After reviewing 41 machine learning algorithms in a comprehensive survey published in 2015, ARK Invest analysts concluded that artificial intelligence outperformed the commonly used logistical regression classifiers significantly[14]. The ARK Invest analysts reviewed both individual algorithms and ensemble algorithms. An ensemble is a collection of individual algorithms in one system to enhance accuracy and reduce bias. Artificial neural nets, or deep learning algorithms, improved the profitability of a loan by 3.4% compared to a logistic regression. The Hill-Climbing and Random Forest ensembles of algorithms were even more productive, 4.8% and 5.7%, respectively. Applying the improvement rates would impact the profitability of the $3 trillion in US consumer debt issued in 2016 dramatically. Depending on the algorithm used, total lifetime profitability on these loans could increase by $100-$170 billion.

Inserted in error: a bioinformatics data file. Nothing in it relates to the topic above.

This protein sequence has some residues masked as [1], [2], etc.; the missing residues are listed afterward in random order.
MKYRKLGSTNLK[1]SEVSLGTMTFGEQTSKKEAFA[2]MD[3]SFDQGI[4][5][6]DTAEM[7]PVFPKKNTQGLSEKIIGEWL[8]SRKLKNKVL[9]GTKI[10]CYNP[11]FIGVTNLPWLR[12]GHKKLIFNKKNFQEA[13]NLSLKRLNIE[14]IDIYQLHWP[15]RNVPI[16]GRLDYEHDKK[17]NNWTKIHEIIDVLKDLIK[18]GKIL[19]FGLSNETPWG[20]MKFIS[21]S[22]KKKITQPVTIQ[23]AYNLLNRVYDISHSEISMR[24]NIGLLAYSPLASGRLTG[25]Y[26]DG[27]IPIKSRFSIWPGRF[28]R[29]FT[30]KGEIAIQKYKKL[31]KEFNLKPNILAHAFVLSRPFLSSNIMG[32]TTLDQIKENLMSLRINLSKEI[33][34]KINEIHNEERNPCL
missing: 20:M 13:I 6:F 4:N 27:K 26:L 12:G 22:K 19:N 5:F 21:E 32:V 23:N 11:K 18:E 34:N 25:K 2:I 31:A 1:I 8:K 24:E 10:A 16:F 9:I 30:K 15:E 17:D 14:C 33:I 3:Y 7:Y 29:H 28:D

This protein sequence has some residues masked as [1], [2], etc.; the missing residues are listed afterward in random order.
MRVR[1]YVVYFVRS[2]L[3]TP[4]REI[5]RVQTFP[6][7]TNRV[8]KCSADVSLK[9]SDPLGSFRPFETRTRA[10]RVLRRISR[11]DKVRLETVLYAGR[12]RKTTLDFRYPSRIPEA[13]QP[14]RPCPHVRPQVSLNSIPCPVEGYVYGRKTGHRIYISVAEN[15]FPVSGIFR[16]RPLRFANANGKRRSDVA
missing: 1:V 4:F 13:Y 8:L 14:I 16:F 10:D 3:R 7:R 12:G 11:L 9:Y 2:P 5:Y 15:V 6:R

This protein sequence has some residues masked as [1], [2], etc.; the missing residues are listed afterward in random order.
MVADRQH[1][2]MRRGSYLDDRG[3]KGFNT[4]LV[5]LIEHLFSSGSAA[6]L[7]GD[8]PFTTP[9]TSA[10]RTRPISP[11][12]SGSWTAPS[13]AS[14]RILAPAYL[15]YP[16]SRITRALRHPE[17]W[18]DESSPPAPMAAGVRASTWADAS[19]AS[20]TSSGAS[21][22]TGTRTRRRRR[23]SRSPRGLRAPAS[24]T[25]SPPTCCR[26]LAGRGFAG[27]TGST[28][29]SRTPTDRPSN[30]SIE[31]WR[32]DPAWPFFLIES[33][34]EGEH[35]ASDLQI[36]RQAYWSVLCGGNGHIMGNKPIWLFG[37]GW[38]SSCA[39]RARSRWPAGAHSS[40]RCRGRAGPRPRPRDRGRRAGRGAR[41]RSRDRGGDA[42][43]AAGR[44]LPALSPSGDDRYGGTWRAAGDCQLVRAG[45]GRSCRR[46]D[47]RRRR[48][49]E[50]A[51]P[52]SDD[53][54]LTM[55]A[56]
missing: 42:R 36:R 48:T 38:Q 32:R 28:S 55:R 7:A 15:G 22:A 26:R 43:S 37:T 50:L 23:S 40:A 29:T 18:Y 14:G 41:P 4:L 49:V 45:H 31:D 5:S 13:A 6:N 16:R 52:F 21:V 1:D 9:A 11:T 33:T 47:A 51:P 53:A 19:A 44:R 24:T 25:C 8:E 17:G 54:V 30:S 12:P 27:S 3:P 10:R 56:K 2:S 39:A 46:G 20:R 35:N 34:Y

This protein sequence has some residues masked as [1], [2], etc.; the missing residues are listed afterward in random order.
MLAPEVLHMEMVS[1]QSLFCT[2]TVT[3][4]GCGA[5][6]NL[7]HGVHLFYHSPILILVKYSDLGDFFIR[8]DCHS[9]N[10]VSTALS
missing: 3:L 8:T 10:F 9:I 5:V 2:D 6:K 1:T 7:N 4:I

The math:

0.034*$3 trillion < increased profitability < 0.057*$3 trillion

= $102 billion < increased profitability < $171 billion.

$12 trillion in real GDP growth in the US from automation by 2035

ARK estimates that the cost of industrial robots, which currently are roughly $100,000, will fall by half over the next ten years. Concurrently, a new breed of robots designed for co-operative use with humans will cost on the order of $30,000. Retail assistant robots like SoftBank’s Pepper cost about $10,000 when service fees are included. Leveraging components from the consumer electronics industry such as cameras, processors, and sensors should drive costs closer to those of consumer products[15][16].